And as soon as it was day, the elders of the people and the chief priests and the scribes came together, and led him into their council, saying, Art thou the Christ? tell us. And he said unto them, If I tell you, ye will not believe:
Finally they come out and say what they’d been wondering all along. On their turf, with armed men all around, after they’d roughed Jesus up a little bit, they finally ask the big question. They wanted Him to say it, but not so that they could believe Him and become His followers. Not so that they could be set free from their sins or be made whole. Not so that they could finally experience the peace and love of God on a personal level.
It was never about knowing the truth or understanding who Jesus was. It was always about destroying a man who they felt threatened by in their position as religious rulers and authorities. They saw themselves as guardians of the law but denied God Himself among them. They approached Him every time with only a closed heart and the idea that He was a liar and a blasphemer, some kind of law-breaker leading people astray.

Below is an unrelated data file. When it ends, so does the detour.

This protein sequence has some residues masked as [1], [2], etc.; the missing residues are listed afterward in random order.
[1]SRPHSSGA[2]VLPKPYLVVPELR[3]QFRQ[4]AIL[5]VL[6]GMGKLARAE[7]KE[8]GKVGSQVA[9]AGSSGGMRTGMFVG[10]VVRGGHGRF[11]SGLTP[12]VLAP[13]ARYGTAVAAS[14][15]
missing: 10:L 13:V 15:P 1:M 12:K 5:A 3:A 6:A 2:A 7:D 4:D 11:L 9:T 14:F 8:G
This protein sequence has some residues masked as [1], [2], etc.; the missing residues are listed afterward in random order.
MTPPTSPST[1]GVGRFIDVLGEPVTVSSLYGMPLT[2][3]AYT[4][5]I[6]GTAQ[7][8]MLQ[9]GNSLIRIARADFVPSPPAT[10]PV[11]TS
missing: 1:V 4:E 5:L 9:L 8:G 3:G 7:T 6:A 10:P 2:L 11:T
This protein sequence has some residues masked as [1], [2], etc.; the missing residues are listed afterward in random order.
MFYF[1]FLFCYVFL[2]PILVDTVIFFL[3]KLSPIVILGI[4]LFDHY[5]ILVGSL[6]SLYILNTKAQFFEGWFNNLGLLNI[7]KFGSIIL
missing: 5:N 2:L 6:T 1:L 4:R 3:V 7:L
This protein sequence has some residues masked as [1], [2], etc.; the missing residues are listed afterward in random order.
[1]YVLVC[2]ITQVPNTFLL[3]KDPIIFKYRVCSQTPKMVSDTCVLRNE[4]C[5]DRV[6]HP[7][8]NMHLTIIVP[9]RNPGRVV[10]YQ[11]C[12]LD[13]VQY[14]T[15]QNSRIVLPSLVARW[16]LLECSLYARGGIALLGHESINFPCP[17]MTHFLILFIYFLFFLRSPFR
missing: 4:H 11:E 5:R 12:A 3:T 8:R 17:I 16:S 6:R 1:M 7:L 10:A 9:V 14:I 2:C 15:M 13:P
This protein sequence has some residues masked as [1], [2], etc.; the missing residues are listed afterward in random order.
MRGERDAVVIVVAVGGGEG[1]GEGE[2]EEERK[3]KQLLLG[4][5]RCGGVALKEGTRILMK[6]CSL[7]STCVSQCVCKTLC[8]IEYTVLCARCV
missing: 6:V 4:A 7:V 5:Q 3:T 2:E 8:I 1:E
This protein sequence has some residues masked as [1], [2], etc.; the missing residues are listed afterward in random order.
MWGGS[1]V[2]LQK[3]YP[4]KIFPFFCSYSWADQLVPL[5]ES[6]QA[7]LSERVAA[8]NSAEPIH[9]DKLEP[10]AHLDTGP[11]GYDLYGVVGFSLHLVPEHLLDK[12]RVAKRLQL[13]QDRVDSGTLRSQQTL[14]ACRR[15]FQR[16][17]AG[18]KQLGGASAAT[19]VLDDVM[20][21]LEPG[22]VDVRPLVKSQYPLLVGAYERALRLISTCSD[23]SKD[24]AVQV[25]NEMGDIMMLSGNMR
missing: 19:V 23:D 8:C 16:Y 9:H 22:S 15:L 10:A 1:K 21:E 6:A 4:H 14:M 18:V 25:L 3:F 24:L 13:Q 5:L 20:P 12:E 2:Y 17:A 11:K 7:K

The Pharisees were so determined to manipulate everything Jesus did into their own warped view of who He was and what He was doing. They tried to fit what He said and did into what they already believed instead of looking at it in a new way. And there are a lot of people today still trying to do the same thing. They don’t want to know the truth; they just want to be validated in what they already believe. And how dangerous it is to take that road.
Let’s be careful not to allow our own close-mindedness to hinder God’s truth from working in our lives. Maybe we have some ideas or expectations about who God is or what the Bible says that are based on flawed thinking or untruths of some kind. Let’s not make up our minds about something without finding out what God really says first. Let’s not allow our hearts to be hardened to the point where a plain answer from God Himself would not be enough to make us believe.